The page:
Private sector is no longer a bit player in China’s big space plans
The summer of 1969 is a cliche place to begin a story. But there are good reasons for doing so.
Rebellious youth in the States were busy remaking the American project that year. The Beatles took their zebra-crossing photo at Abbey Road. Edward Kennedy drove off the Chappaquiddick Island bridge, killing Mary Jo Kopechne. The Manson clan stabbed pregnant actress Sharon Tate to death. The British armed forces began a 30-year operation against Irish republicans. Woodstock changed music forever.
The other side of the world was equally ablaze. Richard Nixon’s team was pulling the first U.S. troops out of a worsening Vietnam quagmire. The Chinese were busy with a nasty border war with the Soviet Union, which became a seven-month skirmish that resulted in the divorce of the world’s two biggest communist states. A North Korean MiG shot down a U.S. Navy plane, killing 31 Americans.
It was a time of unsettling change.
Forgotten amidst all this turmoil were the women and men of NASA who had been heads-down in Houston, Florida and California preparing to send three impeccably trained pilots 250,000 miles into the vacuum of space — to Earth’s cratered sidekick, which offered sudden death if the slightest hitch were to spring up. Forgotten, that is, until the moon appeared on black-and-white TVs showing American ingenuity delivering these men onto the dusty lunar surface.
Though that historic achievement was largely driven by the grim motivations of military supremacy, it was a spectacular high-water mark of U.S. technological prowess.
Fifty years later, America’s formidable presence in space isn’t finished. But the country settled into a more placid period of space primacy after the Soviet Union disintegrated.
That interregnum has now ended, with China’s extraordinarily rapid technological rise.
Though the country’s space program dates back to the 1950s, its graduation into the cosmological big leagues began when it became the third country to launch a human into space in 2003. Since then, it has evolved into a powerhouse. In 2018 it successfully conducted more orbital launches than any other country in the world — 38 to NASA’s 34, and with a space budget that’s a fraction of America’s.
A year ago this month, it made the first-ever soft landing on the far side of the moon, carrying the Yutu-2 lunar rover, which just became the longest-operational moon rover ever.
Largely excluded from the multinational space collaborations of the U.S., Europe and Japan, China plans to complete its own manned space station in two years, around the time the International Space Station will be retired.
Its 2020 plans, announced last week, are its most ambitious yet — with economic, military, communication and navigational objectives.
And it’s not just the government in Beijing dominating the show anymore.
“The truly commercial Chinese space program has been taking off at last,” Jonathan McDowell, a leading astrophysicist at the Harvard-Smithsonian Center for Astrophysics, told MarketWatch. “I think the new ambitions of the Chinese government space program and the new maturity of the Chinese commercial space sector combined to make this a transformational era in China’s space.”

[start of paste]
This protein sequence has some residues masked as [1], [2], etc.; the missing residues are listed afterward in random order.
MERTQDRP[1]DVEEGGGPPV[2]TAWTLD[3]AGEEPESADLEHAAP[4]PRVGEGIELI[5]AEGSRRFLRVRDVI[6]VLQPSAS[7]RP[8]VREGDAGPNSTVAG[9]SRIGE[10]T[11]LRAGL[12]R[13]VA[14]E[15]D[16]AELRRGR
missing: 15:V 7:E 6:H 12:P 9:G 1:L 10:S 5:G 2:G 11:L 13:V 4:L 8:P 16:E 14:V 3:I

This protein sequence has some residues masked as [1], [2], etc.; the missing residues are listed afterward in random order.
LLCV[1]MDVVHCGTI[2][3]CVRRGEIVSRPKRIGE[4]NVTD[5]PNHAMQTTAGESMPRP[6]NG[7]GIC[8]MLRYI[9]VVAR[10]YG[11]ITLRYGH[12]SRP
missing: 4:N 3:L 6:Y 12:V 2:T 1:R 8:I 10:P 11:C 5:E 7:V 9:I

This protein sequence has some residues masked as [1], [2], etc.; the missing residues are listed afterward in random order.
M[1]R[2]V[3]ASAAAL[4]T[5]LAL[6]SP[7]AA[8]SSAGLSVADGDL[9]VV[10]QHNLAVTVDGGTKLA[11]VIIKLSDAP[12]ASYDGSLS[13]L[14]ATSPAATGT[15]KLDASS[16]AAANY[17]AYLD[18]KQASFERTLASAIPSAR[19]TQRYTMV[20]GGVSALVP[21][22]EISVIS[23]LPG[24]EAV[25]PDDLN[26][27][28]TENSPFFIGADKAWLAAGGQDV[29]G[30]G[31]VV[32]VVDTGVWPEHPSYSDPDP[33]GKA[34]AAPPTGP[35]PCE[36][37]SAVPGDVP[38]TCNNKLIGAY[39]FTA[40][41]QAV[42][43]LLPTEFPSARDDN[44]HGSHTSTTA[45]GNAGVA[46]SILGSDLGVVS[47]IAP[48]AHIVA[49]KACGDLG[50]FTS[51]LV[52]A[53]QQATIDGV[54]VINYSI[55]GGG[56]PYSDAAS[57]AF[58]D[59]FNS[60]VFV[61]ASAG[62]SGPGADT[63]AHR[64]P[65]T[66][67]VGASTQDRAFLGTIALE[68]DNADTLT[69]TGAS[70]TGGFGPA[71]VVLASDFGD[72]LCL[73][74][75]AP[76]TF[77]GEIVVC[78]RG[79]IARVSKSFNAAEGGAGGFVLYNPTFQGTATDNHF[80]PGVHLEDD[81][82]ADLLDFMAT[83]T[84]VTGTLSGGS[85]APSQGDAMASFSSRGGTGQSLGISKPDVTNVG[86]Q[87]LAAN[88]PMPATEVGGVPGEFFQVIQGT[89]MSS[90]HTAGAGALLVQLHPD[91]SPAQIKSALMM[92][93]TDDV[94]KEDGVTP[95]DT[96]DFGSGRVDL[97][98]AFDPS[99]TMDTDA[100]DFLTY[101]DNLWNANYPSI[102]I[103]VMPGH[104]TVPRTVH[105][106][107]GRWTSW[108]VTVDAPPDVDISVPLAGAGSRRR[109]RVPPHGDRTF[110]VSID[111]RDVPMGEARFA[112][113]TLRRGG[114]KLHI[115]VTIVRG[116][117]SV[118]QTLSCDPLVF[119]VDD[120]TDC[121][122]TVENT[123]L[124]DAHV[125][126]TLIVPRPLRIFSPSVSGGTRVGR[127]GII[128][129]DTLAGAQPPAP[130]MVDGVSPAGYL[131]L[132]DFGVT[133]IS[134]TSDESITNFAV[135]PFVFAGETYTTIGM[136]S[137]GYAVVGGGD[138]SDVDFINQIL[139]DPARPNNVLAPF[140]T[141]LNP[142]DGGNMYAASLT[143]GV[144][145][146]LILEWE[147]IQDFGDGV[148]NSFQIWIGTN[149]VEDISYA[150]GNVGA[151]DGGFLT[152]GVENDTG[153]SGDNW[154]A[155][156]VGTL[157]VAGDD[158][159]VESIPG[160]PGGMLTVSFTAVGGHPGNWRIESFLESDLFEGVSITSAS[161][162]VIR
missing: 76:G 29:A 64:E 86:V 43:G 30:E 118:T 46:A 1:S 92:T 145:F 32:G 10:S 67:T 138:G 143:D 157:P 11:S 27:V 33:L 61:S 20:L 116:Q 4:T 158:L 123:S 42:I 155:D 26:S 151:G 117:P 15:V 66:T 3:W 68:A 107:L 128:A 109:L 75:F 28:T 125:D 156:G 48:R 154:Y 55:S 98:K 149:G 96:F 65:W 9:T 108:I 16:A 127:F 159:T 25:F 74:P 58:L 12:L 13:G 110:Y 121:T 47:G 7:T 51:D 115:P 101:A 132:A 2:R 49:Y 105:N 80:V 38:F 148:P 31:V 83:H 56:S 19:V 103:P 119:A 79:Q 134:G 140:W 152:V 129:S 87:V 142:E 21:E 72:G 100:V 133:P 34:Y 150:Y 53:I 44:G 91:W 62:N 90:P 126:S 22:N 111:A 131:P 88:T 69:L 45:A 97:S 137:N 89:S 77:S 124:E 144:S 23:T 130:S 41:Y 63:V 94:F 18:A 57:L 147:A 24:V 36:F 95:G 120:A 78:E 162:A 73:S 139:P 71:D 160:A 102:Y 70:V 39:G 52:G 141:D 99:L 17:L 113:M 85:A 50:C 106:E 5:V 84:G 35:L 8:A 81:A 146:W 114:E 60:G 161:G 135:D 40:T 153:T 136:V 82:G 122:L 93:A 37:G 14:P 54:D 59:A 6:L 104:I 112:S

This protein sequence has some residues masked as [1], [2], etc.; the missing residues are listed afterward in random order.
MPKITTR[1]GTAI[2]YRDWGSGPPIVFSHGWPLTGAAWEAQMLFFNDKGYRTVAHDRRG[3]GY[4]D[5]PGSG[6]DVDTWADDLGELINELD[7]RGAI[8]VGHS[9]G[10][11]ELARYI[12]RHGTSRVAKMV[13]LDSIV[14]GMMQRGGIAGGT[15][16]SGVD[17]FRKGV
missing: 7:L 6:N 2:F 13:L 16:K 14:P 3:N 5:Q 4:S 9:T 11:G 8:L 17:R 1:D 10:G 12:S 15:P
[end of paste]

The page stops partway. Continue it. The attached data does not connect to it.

In China’s now-traditional rapid-growth fashion, the number of private companies approved to operate in the space industry jumped from 30 in 2018 to nearly 100 now, according to China Space News.
Leading players include OneSpace, LandSpace, LinkSpace and iSpace, which last year became the first Chinese private space company to successfully launch a rocket into orbit. Last summer, LinkSpace’s third reusable test rocket reached 1,000 feet and landed successfully in western China.
Beijing only began formally allowing private investment in commercial space companies in 2014, and it still employs strict rules around them. But the government has begun encouraging private investment and has offered access to facilities and launch sites. Yet, again in particularly Chinese fashion, the state’s degree of coziness with these firms remains opaque.
“The line between ‘civil’ and ‘military’ is markedly different in China than the U.S. or the rest of the Western world,” John Horack, who holds the Neil Armstrong Chair in Aerospace Policy at Ohio State University, reportedly told SpaceNews.
Most of these startups are steering clear of competing with Beijing’s grander missions that have military or deep-space ambitions. The private companies seem to focus largely on efficient, low-cost technologies like microsatellites, reusable rockets, and budget transport services.
Investment in China’s commercial space sector was around $600 million to $900 million in the years 2014–18, with the bulk of that coming in the last two years, according to the U.S. government-funded IDA Science and Technology Policy Institute. Besides funds steered by local-level governments, IDA found that most of investment in the sector came from private venture-capital funds and from individuals. Though there are several publicly listed Chinese commercial space-industry companies, the majority remain unlisted — though several reportedly told IDA they had aspirations to eventually issue IPOs.
China’s sector is not yet as lucrative or mature as that in the multibillion-dollar U.S. and European markets, which had significant head starts. And few expect a Chinese upstart to give SpaceX, led by TeslaTSLA, +1.93%Chief Executive Elon Musk, a run for its money any time soon. But the Chinese companies’ capabilities — and financial attractiveness — are growing, and, depending on emerging business models for space-related commercial initiatives, they could become fruitful targets for astute investors.
Tanner Brown is a contributor to MarketWatch and Barron’s and producer of the Caixin-Sinica Business Brief podcast.
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